Civil partnerships to be opened to straight couples
Civil partnerships will be opened to straight couples as an alternative to marriage, the government has announced.
Tony Blair’s Labour government introduced civil partnerships in 2004 as a segregated form of union for same-sex couples, separate from marriage.
The system was left in place when equal marriage was introduced in England and Wales in 2013, but in June 2018, the UK’s Supreme Court ruled that it was unlawful to prevent straight couples from entering civil partnerships.
The government has now announced that civil partnerships would be opened up to all, permitting heterosexual couples to enter them for the first time.
Prime Minister Theresa May announced the move in an interview with London’s Evening Standard at the Conservative Party conference in Birmingham.
She said: “This change in the law helps protect the interests of opposite-sex couples who want to commit, want to formalise their relationship but don’t necessarily want to get married.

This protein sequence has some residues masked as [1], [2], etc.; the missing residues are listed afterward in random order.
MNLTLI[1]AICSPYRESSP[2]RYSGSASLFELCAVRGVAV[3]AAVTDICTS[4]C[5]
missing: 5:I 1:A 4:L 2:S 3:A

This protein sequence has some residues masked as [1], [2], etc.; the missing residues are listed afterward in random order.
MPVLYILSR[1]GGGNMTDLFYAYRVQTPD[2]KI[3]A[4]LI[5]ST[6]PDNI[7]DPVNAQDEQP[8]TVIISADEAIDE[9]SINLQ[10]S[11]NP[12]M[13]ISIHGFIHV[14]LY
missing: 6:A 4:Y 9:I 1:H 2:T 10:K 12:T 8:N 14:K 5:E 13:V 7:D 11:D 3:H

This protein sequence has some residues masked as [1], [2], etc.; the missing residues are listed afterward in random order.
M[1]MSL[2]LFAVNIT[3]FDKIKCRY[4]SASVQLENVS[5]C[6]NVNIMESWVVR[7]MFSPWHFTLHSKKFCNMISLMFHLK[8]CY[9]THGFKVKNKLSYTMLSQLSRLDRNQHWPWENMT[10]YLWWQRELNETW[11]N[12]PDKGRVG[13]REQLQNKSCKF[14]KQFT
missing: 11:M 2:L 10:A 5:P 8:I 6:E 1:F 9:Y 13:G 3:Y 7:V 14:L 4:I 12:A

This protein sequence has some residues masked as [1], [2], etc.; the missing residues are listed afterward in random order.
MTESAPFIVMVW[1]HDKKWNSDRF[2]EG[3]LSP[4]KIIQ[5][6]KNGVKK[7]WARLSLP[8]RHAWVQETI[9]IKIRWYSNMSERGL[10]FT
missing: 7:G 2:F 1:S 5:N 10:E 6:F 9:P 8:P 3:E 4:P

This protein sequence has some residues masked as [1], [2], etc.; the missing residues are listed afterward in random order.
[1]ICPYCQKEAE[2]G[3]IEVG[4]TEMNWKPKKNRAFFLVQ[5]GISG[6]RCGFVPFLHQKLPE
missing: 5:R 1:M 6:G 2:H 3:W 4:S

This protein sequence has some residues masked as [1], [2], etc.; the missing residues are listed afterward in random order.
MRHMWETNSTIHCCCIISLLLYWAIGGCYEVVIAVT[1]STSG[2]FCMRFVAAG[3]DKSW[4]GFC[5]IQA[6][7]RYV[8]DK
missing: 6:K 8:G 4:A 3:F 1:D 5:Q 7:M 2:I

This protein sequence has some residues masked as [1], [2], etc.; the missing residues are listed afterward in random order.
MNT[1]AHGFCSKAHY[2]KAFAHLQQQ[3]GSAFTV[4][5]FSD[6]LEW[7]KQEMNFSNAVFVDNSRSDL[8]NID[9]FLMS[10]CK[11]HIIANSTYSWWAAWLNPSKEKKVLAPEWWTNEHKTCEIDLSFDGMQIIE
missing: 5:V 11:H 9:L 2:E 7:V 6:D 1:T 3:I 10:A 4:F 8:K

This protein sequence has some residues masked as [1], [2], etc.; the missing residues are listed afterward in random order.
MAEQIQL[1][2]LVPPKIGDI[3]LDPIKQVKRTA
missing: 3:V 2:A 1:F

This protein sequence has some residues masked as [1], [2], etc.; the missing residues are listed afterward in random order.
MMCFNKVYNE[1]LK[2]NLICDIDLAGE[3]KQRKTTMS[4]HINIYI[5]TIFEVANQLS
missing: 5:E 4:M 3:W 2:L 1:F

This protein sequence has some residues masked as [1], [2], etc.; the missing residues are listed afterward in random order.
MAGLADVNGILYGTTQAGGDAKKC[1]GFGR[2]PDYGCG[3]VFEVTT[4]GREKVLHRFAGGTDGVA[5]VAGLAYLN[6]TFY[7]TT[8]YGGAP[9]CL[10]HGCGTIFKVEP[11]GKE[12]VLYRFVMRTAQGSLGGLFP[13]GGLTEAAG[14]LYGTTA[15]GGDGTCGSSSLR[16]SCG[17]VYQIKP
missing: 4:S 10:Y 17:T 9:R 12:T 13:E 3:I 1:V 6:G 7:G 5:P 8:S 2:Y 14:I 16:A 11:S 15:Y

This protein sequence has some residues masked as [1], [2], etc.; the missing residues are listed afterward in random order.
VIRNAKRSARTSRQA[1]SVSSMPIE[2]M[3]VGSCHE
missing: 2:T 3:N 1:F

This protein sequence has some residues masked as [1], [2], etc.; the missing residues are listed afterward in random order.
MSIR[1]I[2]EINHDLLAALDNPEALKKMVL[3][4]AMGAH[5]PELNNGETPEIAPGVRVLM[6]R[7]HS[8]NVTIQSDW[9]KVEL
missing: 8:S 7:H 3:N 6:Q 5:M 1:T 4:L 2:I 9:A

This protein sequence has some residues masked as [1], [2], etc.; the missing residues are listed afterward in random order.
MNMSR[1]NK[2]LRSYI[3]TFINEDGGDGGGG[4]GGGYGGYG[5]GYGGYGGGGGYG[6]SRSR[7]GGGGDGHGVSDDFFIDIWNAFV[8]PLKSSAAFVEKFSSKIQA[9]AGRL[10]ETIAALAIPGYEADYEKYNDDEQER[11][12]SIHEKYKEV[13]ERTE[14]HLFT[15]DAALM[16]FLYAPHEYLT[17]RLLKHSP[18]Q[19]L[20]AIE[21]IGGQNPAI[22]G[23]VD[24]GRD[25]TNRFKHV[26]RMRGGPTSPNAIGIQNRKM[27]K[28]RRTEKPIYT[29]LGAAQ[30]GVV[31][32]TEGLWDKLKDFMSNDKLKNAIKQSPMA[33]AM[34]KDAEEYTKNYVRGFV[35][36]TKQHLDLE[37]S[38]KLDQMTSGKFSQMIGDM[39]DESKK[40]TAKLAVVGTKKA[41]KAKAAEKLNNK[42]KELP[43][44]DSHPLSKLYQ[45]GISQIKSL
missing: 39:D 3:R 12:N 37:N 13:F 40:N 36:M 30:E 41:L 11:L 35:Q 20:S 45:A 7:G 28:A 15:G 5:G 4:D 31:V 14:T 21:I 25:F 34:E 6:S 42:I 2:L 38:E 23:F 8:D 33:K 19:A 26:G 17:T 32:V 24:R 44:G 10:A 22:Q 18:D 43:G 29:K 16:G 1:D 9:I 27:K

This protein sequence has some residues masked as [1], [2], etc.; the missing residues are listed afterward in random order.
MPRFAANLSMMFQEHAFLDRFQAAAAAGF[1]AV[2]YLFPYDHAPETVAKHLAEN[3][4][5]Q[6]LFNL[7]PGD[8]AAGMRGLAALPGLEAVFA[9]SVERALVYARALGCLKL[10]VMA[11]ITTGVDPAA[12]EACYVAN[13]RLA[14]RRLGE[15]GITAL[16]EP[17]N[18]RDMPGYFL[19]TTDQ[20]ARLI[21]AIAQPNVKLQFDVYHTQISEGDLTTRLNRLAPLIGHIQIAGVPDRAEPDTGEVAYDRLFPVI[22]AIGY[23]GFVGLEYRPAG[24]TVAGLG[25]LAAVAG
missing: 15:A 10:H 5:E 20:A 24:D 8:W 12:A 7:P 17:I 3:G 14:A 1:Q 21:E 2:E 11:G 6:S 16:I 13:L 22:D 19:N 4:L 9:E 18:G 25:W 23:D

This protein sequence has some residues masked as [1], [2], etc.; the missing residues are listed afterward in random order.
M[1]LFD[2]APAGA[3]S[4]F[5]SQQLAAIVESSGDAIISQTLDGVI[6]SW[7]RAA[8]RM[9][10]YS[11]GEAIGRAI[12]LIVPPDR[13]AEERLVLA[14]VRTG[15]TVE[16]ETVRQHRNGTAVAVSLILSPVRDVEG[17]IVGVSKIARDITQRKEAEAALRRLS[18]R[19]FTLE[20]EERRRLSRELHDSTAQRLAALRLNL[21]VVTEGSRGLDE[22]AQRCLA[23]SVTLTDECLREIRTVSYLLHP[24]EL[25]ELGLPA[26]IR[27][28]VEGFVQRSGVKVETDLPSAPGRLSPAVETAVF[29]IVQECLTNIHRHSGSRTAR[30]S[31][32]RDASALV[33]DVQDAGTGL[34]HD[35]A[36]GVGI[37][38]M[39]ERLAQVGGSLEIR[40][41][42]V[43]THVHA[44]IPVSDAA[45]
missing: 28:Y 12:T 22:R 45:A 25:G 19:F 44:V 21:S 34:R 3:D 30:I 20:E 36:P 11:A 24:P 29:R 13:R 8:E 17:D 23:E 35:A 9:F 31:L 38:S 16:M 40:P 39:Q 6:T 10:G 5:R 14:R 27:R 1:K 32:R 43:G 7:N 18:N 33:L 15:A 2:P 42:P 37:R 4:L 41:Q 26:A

“As Home Secretary, I was proud to sponsor the legislation that created equal marriage. Now, by extending civil partnerships, we are making sure that all couples, be they same-sex or opposite-sex, are given the same choices in life.”
Equalities Minister Penny Mordaunt, also quoted in the article, said it was “an important step forward for equality,” and said legislation would go before Parliament “as swiftly as possible.”
She said: “There are all sorts of reasons why people may choose not to marry. By giving couples this option we hope to give them and their families more certainty and security.”
Marriage and civil partnerships are largely identical in British law, although marriages are more likely to be recognised internationally.
There had been question marks about whether the civil partnership system would be slowly phased out of law, after the number of same-sex couples forming partnerships plummeted, but May’s announcement cements their long-term future.
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